It can be served at home or at a more formal supper where the haggis is piped in (bagpipes) and the meal is followed by a ceilidh (Scottish dancing).

Traditionally the meal starts with a Scottish soup like a Scotch broth, then followed by the main course of haggis (try my easy vegan haggis), neeps and tatties (or clapshot) served with a jug of creamy whisky sauce to pour over the meal.

For pudding (or dessert) it's usually clootie dumpling or sometimes cranachan.

You can learn more about Burns Suppers in this Guide to Throwing a Burns Supper by Lochcarron of Scotland.

How long does clapshot keep?

It's best made and served fresh, but you can keep leftovers in the fridge for a couple of days and reheat them in the microave or in an ovenproof dish (in the oven), covered with foil.

I wouldn't make them ahead and freeze them.

What to do with leftover clapshot

If you have leftover clapshot (we never do, as the dogs love it too), it's a nice idea to make tattie scones with them.

Just mix them with some baking powder and flour until you have a dough, then roll thin and cut into triangles (or use a cookie cutter or scone cutter to cut out circles) and cook on a hot pan or griddle (girdle) to serve with a cooked breafast.

You can have a look at my potato scones recipe to give you the basics.

More traditional Scottish recipes

Here are a few Scottish menu ideas for you to try next.

  1. Creamy Whisky Sauce
  2. Mushroom Stew (a plant-based variation on beef stew)
  3. Rumbledethumps
  4. Scotch Broth
  5. Scottish Lentil Soup
  6. Slow Cooker Stovies
  7. Vegan Haggis
  8. Chocolate Tiffin
  9. Pear & Ginger Crumble
  10. Scottish Macaroons
For more Scottish recipes, check out my page Scottish Recipes for Vegetarians & Vegans.

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Scottish clapshot served with sausages, mash and gravy.

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How to make Traditional Scottish Clapshot

A step-by-step photo guide followed by a full printable recipe. 

Making Scottish Clapshot - Step 1.

Step 1

  • Boil or steam the potatoes until tender, then drain and return to the pot.
  • Steam, boil or microwave the turnip (swede) and add to the pot with the cooked potatoes.
  • Add the herbs and seasonings.

Making Scottish Clapshot - Step 2.

Step 2

  • Add butter (I used vegan butter or spread) and mash well until smooth.
  • Taste to check the seasoning,
  • You can serve it the table topped with some extra melted butter (for luxury) and let people help themselves.
  • Serve as a side with dinner instead of mashed potatoes.
  • Enjoy!
I hope you try this neep and tatties recipe.

clapshot, neeps and tatties, Scottish recipe, Scottish clapshot, tatties, potatoes
Side dish
Yield: 6 (unless you are very hungry!)
Author: Jacqueline Meldrum
Traditional Scottish Clapshot with Tatties & Neeps

Traditional Scottish Clapshot with Tatties & Neeps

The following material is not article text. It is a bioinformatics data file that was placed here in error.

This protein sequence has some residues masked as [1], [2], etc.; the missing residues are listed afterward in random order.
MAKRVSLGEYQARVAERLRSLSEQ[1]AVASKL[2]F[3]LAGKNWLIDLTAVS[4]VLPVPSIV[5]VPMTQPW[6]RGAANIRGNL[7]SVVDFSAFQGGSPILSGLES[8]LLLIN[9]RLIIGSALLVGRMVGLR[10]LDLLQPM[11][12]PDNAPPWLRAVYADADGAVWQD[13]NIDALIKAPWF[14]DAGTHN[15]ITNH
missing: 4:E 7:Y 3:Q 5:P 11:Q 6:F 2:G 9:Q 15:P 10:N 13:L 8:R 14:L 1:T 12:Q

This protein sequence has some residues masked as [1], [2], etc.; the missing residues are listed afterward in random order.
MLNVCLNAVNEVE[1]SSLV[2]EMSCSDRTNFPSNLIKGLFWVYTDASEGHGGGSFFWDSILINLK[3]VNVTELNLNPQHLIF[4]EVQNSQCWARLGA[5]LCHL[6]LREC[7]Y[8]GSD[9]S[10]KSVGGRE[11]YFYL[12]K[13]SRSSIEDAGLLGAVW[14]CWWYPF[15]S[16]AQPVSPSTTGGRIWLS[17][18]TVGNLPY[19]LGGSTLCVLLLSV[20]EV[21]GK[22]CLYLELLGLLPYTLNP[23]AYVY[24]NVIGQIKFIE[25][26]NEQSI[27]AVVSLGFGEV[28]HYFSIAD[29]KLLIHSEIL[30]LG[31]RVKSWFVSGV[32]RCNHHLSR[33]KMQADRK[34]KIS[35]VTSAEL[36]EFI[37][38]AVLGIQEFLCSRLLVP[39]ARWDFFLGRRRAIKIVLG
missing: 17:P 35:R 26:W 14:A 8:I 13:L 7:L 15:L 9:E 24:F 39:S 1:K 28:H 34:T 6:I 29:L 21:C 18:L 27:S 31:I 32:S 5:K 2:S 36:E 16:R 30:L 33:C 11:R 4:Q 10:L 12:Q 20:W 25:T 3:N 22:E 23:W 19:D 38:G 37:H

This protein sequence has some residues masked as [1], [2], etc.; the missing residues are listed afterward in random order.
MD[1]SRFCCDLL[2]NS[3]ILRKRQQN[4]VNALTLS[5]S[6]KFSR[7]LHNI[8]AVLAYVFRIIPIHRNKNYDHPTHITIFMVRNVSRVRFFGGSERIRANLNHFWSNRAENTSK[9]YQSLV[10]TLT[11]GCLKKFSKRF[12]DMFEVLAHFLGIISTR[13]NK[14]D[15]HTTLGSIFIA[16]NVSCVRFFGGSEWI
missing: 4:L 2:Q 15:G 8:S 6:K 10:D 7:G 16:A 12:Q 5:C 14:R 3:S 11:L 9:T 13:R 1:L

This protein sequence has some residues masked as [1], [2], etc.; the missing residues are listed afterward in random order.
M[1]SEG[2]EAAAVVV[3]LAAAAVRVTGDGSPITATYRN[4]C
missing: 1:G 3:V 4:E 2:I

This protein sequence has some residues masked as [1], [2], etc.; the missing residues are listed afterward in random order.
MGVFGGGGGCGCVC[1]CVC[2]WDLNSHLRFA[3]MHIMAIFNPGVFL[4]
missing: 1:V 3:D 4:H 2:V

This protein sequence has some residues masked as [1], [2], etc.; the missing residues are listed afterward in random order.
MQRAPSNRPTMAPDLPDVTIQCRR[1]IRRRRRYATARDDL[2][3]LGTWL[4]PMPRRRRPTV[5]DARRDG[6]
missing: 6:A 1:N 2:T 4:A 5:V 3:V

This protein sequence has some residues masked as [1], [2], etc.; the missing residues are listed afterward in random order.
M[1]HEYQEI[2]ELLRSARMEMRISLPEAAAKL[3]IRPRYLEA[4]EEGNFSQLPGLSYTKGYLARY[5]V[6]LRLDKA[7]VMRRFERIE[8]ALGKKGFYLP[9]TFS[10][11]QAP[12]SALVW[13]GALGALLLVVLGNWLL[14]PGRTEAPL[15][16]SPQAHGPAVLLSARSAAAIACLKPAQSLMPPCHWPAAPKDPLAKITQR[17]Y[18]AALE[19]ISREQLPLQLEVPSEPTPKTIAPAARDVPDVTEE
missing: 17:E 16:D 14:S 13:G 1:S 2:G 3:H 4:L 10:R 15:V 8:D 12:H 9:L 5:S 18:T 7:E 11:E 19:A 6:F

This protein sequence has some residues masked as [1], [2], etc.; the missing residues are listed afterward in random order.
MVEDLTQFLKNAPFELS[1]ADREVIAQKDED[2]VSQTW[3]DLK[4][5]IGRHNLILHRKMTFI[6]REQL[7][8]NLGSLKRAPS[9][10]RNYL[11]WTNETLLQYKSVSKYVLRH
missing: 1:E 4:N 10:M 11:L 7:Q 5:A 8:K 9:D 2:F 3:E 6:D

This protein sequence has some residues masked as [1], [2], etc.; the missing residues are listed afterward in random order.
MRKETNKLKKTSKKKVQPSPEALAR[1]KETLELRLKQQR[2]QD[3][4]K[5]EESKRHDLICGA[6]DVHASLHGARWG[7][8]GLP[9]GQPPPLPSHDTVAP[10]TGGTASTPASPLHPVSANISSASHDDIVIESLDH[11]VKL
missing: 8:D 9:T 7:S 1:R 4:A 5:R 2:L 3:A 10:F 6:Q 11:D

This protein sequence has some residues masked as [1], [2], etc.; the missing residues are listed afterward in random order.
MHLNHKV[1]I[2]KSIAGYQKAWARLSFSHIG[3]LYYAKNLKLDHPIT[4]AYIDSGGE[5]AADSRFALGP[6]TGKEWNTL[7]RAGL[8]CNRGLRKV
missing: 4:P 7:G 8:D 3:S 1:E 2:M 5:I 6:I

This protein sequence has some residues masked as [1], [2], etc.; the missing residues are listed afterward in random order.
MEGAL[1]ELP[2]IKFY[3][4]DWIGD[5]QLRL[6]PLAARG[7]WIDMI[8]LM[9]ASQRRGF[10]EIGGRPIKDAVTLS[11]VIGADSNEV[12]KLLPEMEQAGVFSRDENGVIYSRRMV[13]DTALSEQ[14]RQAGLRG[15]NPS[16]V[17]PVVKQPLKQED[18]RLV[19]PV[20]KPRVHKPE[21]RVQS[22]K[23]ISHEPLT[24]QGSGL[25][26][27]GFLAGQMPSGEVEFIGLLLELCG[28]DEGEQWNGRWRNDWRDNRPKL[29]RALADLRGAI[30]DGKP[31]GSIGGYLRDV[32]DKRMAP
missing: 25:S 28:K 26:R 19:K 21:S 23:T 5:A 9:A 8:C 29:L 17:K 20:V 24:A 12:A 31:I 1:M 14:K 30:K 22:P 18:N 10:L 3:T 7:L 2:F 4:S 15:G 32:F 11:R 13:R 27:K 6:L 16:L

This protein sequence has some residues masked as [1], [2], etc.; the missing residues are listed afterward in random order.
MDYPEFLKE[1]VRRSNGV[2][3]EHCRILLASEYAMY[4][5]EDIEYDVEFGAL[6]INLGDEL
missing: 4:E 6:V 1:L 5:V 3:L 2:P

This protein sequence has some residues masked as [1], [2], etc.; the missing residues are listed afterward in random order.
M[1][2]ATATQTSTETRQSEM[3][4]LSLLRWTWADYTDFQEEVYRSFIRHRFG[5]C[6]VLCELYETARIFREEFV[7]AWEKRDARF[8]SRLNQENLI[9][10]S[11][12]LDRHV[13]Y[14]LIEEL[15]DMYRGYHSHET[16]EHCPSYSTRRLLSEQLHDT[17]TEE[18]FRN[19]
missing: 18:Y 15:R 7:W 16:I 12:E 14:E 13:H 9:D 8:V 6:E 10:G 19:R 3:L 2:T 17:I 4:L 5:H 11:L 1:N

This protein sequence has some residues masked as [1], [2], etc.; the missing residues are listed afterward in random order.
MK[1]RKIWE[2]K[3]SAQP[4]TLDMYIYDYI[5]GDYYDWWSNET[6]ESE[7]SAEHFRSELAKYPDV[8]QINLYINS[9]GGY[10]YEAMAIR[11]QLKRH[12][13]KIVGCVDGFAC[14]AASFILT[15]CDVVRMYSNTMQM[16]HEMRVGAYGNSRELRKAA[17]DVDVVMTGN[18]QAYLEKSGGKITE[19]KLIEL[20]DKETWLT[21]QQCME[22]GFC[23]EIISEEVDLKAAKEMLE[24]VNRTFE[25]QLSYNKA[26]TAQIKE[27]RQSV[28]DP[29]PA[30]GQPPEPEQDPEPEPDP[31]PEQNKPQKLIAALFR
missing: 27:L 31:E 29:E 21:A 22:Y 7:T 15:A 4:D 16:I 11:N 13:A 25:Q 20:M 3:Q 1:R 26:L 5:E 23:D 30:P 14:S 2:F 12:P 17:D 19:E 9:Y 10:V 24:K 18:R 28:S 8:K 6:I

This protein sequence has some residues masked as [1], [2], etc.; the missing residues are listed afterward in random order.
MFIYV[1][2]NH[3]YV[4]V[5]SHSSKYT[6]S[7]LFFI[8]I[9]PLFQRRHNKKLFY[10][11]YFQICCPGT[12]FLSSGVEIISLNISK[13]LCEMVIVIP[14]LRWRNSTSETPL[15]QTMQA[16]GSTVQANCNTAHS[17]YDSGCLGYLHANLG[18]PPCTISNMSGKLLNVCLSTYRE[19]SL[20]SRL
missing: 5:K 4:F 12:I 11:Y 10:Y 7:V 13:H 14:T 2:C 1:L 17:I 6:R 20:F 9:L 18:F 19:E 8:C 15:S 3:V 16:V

An easy recipe for the traditional Scottish tatties & neeps dish called clapshot. Perfect to serve at a Burns Supper with haggis or Sunday Dinner with sausages, veg & gravy.
Prep time: 10 MinCook time: 25 MinTotal time: 35 Min


  • 1.5 kg potatoes (3 1/3 lbs floury potatoes), peeled and quartered, then steamed or boiled until tender
  • 450g (1 lb) turnip (swede or rutabaga), peeled, chopped into large chunks and boiled or steamed until soft. Alternatively, you can microwave it whole (see notes).
  • 4 tablespoons vegan butter (or your regular butter)
  • 1 large handful of chives, finely chopped
  • 2 generous pinches salt (more if you need to)
  • 2 generous pinches white pepper (if you can, if not, use black pepper)


  1. Add the cooked and drained potatoes back to your large pot.
  2. Next add the cooked turnip.
  3. Add the chives, salt and pepper, then add the butter.
  4. Mash until smooth, then taste to check the seasoning, you may want more seasoning.
  5. Serve and enjoy!


  • You can add more turnip so there is an even amount of potato and turnip (swede) about 1 kg or 1 1/3 lb of each.
  • If you have a microwave, then cook the turnip whole, then you can scoop it out with a spoon and no chopping of that tough skin.
  • My small 450g / 1 lb turnip (swede) took 6 minutes, then I turned it upside down and gave it another 6 minutes. A larger turnip will take longer, but it's a brilliant way of cooking them.

Nutrition Facts



Fat (grams)

1.84 g

Sat. Fat (grams)

0.49 g

Carbs (grams)

49.52 g

Fiber (grams)

7.65 g

Net carbs

41.87 g

Sugar (grams)

35.94 g

Protein (grams)

2.73 g

Sodium (milligrams)

190.06 mg

Cholesterol (grams)

0 mg

This information is approximated using a nutrition and calorie calculator.


  1. So much flavour, but so simple. I love this dish!

    1. Yes it's always a winner and a good way to get kids to eat turnip/swede.

  2. Oh Jacqs that looks so good. Why have I never heard of this before?

    1. It's such a simple dish I was in two minds about sharing it but then thought some of my readers might like it.

  3. What an inspired way to cook a swede. I hate chopping it. I will definitely try this. Sammie x

    1. I will be cooking it this way from now on. I detest cutting turnips/swedes.

  4. This Scotish clapshot was so delicious! My first time trying it at home, and the family loved it!

    1. I am so glad you snd your family loved it. A simple but delicious dish

  5. I love potatoes and turnips mashed together and I'm even more excited that I can now call it tatties and neeps!

    1. Haha yes, that sounds so much better doesn't it?

  6. What a great recipe! I think this would make a very tasty side dish

    1. Oh yes clapshot I'd a fab side dish. Serve it any time you would serve mashed potato.

  7. Such a delicious side dish that had everyone asking for seconds. I had never made this before, but it was like a true taste of Scotland right in my kitchen!


I love reading comments, so thank you for taking the time to leave one. Unfortunately, I'm bombarded with spam, so I've turned on comment moderation. I'll publish your comments as soon as I can and respond to them. Don't panic, they will disappear when you hit publish. Jac x